At its most basic, GHG emissions associated with a particular amount of energy may be calculated by multiplying that amount of energy (measured in kWh) with the emissions factor (EF, a conversion factor with the unit kgCO2e/kWh) associated with the specific energy source.

GHG emissions = energy consumption * emissions factor

For all reported data, the energy consumption is multiplied by the energy type–specific EF for its reported energy type – electricity, fuel, or district heating and cooling.

Estimated energy consumption data is multiplied by a combined emissions factor that is designed to more accurately reflect the combination of energy types that supply the remaining floor area.

For assets with no reported energy consumption data, the estimated GHG emissions is derived from the GRESB Estimation Model – the product of the reported floor area, the average energy intensity for the asset type, and a GRESB-derived combined emissions factor for that asset.

Treatment of Renewable Energy

This methodology follows the location-based method as described in the GHG Protocol Corporate Accounting and Reporting Standard*. As such, renewable energy that is generated off-site is not counted toward the reduction of GHG emissions.

For the calculation of GHG emissions, renewable energy generated and consumed on-site is subtracted from reported building electricity consumption.

Exported renewable energy is not subtracted from the building’s energy energy consumption before calculation of the GHG emissions. This is consistent with the GHG Protocol’s Scope 2 Guidance**. Exported renewable energy is not included in the GHG emissions calculation in any way.

Step 3: Calculating and aggregating GHG intensities

The calculation of GHG intensity is done by dividing absolute GHG emissions (kgCO2e) by the floor area (m2), over which the corresponding energy was consumed. Asset-level GHG intensities can be aggregated to portfolio-level GHG intensities by taking the floor area–weighted average of the asset-level intensities.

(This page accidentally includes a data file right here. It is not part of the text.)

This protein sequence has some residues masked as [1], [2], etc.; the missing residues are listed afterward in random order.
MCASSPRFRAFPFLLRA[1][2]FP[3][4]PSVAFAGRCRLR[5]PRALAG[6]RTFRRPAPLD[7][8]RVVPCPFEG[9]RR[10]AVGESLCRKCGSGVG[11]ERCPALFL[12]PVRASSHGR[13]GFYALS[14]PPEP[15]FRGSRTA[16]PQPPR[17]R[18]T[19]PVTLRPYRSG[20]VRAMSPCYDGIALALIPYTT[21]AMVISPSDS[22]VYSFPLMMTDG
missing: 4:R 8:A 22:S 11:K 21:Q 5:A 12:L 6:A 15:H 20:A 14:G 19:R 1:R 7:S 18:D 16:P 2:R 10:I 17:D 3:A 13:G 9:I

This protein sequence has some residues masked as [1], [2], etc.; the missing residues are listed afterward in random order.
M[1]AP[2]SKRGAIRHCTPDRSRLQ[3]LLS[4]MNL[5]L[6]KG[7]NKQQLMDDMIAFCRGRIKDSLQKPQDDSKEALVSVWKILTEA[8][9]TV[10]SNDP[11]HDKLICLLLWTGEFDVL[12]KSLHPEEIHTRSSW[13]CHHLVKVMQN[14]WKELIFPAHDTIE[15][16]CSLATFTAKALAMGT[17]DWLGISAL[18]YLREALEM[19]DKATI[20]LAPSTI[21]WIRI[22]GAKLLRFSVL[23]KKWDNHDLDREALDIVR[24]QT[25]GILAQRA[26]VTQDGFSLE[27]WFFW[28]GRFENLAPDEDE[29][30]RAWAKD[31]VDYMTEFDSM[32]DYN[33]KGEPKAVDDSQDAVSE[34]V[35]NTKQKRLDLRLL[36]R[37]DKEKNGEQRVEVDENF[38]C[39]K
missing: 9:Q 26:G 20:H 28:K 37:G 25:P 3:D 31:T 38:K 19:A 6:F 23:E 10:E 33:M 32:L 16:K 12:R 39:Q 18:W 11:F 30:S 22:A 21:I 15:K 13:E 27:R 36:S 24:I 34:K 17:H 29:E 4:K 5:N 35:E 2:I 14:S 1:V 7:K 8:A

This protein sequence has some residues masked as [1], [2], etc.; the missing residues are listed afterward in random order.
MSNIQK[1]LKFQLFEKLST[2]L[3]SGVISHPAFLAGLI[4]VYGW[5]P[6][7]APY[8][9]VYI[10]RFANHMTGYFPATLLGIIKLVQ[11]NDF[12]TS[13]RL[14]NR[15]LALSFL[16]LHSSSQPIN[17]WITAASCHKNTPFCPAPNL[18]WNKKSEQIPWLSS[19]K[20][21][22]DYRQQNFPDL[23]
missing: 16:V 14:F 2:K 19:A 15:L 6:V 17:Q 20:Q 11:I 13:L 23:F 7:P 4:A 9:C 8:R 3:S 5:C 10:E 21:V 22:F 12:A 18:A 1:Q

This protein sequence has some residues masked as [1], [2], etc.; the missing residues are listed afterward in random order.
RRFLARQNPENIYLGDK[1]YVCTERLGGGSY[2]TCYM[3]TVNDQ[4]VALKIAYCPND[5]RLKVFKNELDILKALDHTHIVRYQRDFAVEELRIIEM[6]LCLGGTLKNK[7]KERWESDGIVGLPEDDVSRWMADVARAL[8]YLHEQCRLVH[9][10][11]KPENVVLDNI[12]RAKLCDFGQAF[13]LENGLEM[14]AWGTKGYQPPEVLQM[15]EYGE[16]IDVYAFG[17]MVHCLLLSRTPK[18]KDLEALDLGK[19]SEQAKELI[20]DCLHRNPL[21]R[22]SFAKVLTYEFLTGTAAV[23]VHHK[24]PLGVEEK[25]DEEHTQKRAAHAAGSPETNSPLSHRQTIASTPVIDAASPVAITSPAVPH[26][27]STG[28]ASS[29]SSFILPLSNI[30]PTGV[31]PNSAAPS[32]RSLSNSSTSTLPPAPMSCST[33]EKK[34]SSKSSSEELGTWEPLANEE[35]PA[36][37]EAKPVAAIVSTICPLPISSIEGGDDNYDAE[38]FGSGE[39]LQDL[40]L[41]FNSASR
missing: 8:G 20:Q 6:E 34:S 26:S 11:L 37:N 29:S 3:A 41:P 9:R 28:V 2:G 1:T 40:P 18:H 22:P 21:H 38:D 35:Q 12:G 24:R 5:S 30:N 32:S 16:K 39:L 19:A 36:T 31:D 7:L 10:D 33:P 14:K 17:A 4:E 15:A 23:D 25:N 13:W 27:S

With that you have a complete, globally applicable, portfolio-level understanding of GHG-intensity that uses the most granular data available for any reported or estimated data.

The GRESB methodology provides a number of benefits. It:

  • Works for all assets and property subtypes globally
  • Takes advantage of the most granular level of GRESB reporting with GHG emissions built-up from energy data reported for each floor area type
  • Leverages GRESB’s global database of real estate assets to estimate missing data with the most representative sample possible
  • Serves real estate assets for which no energy consumption data is provided


GHG methodology in action

The GRESB Estimation Model is used in the GRESB Transition Risk Report, the SFDR Reporting Solution for real estate, and the GRESB Carbon Footprint Dashboard for real estate investors.

If you’re interested in a more detailed breakdown of the methodology – complete with edge cases, formulas, and GRESB variables – you can find it in the Appendix of the Transition Risk Report.

See GEM for SFDR

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* GHG Protocol The Greenhouse Gas Protocol A Corporate Accounting and Reporting Standard: Revised Edition. Online.

** “For accurate scope 2 GHG accounting, companies shall use the total—or gross—electricity purchases from the grid rather than grid purchases “net” of generation for the scope 2 calculation. A company’s total energy consumption would therefore include self-generated energy (any emissions reflected in scope 1) and total electricity purchased from the grid (electricity). It would exclude generation sold back to the grid.” GHG Protocol Greenhouse Gas Protocol. GHG Protocol Scope 2 Guidance: An Amendment to the GHG Protocol Corporate Standard. Online.